Billy Hawk, Who Once Faced Life In Prison After Cold Case Murder Conviction, Walks Free

Monday, February 24, 2020 - by Joseph Dycus

Billy Hawk’s nearly 40-year-long saga came to an end after Hawk pled nolo contendere to a lesser plea of voluntary manslaughter in Hamilton County Criminal Court on Monday morning. This plea will set Hawk free, as he has already served the five-year prison sentence required.

Under terms of the plea, Hawk will be forbidden from speaking to the victim’s family.

District Attorney Neal Pinkston said, "I am very proud of the Cold Case Unit and all prosecutors who worked on this case to obtain a conviction. The pursuit of justice and prosecution of an almost 40 year old case is extremely difficult to say the least, but we have now identified and convicted Johnny Mack Salyer's murderer. His family will no longer wonder." 

He said the victim’s family is okay with the plea agreement, and is appreciative of the work done by the office’s Cold Case Unit. 

Hawk allegedly murdered Johnny Salyer and stuffed his body in a barrel back in 1981. He was found guilty in a 2016 trial. However, he was granted a retrial in 2019 after issues were found with the prosecution.

“The circumstances of the prosecution have been extraordinary for everyone, and we’re just pleased that we could bring an end to it today, for Mr. Hawk and for everyone,” said his attorney, Melanie Bean.

Judge Don Poole last year had granted a new trial to Hawk, who earlier had been sentenced to life in prison.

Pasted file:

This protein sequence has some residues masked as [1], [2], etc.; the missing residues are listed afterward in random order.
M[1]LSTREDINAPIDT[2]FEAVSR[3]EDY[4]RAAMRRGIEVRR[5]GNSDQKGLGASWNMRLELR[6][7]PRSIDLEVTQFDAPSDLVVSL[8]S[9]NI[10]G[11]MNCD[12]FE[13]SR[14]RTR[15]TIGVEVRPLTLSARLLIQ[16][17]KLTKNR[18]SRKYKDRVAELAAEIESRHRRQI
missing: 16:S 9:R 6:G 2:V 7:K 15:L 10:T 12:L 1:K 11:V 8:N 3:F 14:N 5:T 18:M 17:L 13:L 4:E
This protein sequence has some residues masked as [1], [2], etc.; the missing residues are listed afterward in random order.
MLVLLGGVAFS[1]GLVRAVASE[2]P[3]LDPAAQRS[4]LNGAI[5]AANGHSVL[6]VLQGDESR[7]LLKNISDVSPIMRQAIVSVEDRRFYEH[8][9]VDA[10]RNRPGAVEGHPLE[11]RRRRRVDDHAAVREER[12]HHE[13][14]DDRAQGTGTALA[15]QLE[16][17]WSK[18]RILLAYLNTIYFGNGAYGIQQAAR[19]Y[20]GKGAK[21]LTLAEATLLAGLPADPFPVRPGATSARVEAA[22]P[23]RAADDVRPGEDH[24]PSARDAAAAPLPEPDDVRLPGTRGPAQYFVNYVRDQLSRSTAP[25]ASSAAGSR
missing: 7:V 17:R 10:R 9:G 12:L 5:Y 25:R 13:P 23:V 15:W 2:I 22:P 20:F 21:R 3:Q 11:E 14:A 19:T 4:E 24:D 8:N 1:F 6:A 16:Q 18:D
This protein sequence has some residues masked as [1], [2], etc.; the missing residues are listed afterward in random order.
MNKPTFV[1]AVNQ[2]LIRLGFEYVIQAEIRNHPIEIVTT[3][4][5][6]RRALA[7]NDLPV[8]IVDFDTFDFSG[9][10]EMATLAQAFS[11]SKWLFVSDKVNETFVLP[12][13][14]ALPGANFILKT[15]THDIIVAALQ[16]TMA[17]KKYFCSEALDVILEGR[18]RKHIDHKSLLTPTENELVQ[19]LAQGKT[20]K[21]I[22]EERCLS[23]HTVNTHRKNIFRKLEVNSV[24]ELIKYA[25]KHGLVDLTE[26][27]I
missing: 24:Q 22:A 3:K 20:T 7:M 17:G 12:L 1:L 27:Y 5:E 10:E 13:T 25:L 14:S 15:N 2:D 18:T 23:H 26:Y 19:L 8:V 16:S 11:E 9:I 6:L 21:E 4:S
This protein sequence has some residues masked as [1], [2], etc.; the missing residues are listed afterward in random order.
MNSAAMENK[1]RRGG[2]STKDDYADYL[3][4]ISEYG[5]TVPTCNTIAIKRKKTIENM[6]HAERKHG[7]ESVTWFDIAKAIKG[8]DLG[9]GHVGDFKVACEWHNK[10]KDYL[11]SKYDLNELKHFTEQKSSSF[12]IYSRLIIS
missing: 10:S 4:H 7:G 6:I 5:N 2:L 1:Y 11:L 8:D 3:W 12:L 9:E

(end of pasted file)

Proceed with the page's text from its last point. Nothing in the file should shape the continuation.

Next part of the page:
The 1981 cold case murder had been reopened in 2015 after almost 35 years of silence. Witness testimony in the trial ranged from expert forensics agents to friends and family of both Hawk and Salyer.

Judge Poole said testimony by Cleveland attorney Jim Logan "that he made mistakes but the other defense lawyers made non-tactical mistakes amounting to ineffective assistance of counsel is troubling."

He said attorney Logan was Hawk's first lawyer and "was clearly upset" when Hawk later chose Chattanooga attorney Bill Speek as his lead counsel. 

The judge added, "As long as a lawyer continues to represent a client, however, he should participate fully in decision making and, if certain things are not done or should be done, he should take an active role in making sure those things are done. If he cannot do this, the appropriate course would seem to be to withdraw from the case. It is sincerely hoped that any lawyer who goes to trial does his best to ensure that his client receives a fair trial."

Judge Poole said the main reason he decided to grant a new trial was based on "acts and omissions" relating to witness Terry Slaughter, a former Chattanooga Police detective who later was charged and convicted in Federal Court.

The judge noted that former District Attorney Gary Gerbitz was called as a witness and was critical of Slaughter's credibility, calling him "a crooked cop" and a liar. He said there was a heated exchange between witness Gerbitz and current District Attorney Neal Pinkston, who then asked if he was aware that Slaughter had passed lie detector tests. He said former DA Gerbitz replied, "I don't know that at all."  The judge said the questions about the polygraph tests were inappropriate and bolstered Slaughter's credibility.

The state’s narrative claimed Hawk, possibly fearing Salyer would testify against him in court after a drug-related arrest, shot the victim, stuffed him inside a steel barrel, and dropped him in the Tennessee River."

The defense contended that the majority of witness testimony was unreliable due to the number of years that had passed since the slaying.